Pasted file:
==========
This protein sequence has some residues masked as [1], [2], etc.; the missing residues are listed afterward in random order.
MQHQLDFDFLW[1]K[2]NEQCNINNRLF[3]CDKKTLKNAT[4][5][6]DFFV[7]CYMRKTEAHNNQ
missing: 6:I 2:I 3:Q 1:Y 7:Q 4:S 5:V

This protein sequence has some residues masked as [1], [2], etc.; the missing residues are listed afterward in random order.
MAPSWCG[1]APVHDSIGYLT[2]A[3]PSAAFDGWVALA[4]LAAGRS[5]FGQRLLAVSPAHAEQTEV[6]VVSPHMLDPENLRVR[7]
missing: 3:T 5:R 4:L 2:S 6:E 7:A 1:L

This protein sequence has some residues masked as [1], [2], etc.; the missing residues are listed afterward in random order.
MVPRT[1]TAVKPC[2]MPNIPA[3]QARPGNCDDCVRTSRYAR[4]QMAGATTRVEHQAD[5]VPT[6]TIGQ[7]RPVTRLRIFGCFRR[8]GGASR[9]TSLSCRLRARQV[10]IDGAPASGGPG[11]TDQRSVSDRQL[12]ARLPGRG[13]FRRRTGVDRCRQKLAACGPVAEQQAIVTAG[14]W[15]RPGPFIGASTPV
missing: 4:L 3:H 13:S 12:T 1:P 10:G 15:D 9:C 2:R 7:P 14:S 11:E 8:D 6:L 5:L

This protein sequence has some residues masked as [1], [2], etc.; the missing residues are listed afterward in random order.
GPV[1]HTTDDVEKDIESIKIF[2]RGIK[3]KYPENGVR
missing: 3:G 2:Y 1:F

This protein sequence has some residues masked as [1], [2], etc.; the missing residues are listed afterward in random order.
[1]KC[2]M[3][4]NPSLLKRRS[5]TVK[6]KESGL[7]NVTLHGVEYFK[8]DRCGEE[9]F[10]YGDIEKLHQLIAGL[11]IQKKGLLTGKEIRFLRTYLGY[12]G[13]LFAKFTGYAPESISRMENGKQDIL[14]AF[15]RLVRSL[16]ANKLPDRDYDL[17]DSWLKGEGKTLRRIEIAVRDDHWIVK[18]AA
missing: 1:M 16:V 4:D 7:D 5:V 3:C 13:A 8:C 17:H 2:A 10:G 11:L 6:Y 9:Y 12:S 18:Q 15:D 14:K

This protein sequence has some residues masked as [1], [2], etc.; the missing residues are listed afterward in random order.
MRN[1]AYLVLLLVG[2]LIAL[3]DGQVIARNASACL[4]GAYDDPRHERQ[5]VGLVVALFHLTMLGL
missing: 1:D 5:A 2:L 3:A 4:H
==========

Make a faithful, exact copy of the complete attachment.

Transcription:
This protein sequence has some residues masked as [1], [2], etc.; the missing residues are listed afterward in random order.
MQHQLDFDFLW[1]K[2]NEQCNINNRLF[3]CDKKTLKNAT[4][5][6]DFFV[7]CYMRKTEAHNNQ
missing: 6:I 2:I 3:Q 1:Y 7:Q 4:S 5:V

This protein sequence has some residues masked as [1], [2], etc.; the missing residues are listed afterward in random order.
MAPSWCG[1]APVHDSIGYLT[2]A[3]PSAAFDGWVALA[4]LAAGRS[5]FGQRLLAVSPAHAEQTEV[6]VVSPHMLDPENLRVR[7]
missing: 3:T 5:R 4:L 2:S 6:E 7:A 1:L

This protein sequence has some residues masked as [1], [2], etc.; the missing residues are listed afterward in random order.
MVPRT[1]TAVKPC[2]MPNIPA[3]QARPGNCDDCVRTSRYAR[4]QMAGATTRVEHQAD[5]VPT[6]TIGQ[7]RPVTRLRIFGCFRR[8]GGASR[9]TSLSCRLRARQV[10]IDGAPASGGPG[11]TDQRSVSDRQL[12]ARLPGRG[13]FRRRTGVDRCRQKLAACGPVAEQQAIVTAG[14]W[15]RPGPFIGASTPV
missing: 4:L 3:H 13:S 12:T 1:P 10:G 15:D 9:C 2:R 7:P 14:S 11:E 8:D 6:L 5:L

This protein sequence has some residues masked as [1], [2], etc.; the missing residues are listed afterward in random order.
GPV[1]HTTDDVEKDIESIKIF[2]RGIK[3]KYPENGVR
missing: 3:G 2:Y 1:F

This protein sequence has some residues masked as [1], [2], etc.; the missing residues are listed afterward in random order.
[1]KC[2]M[3][4]NPSLLKRRS[5]TVK[6]KESGL[7]NVTLHGVEYFK[8]DRCGEE[9]F[10]YGDIEKLHQLIAGL[11]IQKKGLLTGKEIRFLRTYLGY[12]G[13]LFAKFTGYAPESISRMENGKQDIL[14]AF[15]RLVRSL[16]ANKLPDRDYDL[17]DSWLKGEGKTLRRIEIAVRDDHWIVK[18]AA
missing: 1:M 16:V 4:D 7:D 5:V 3:C 13:A 8:C 17:H 2:A 10:G 11:L 6:Y 9:Y 12:S 18:Q 15:D 14:K

This protein sequence has some residues masked as [1], [2], etc.; the missing residues are listed afterward in random order.
MRN[1]AYLVLLLVG[2]LIAL[3]DGQVIARNASACL[4]GAYDDPRHERQ[5]VGLVVALFHLTMLGL
missing: 1:D 5:A 2:L 3:A 4:H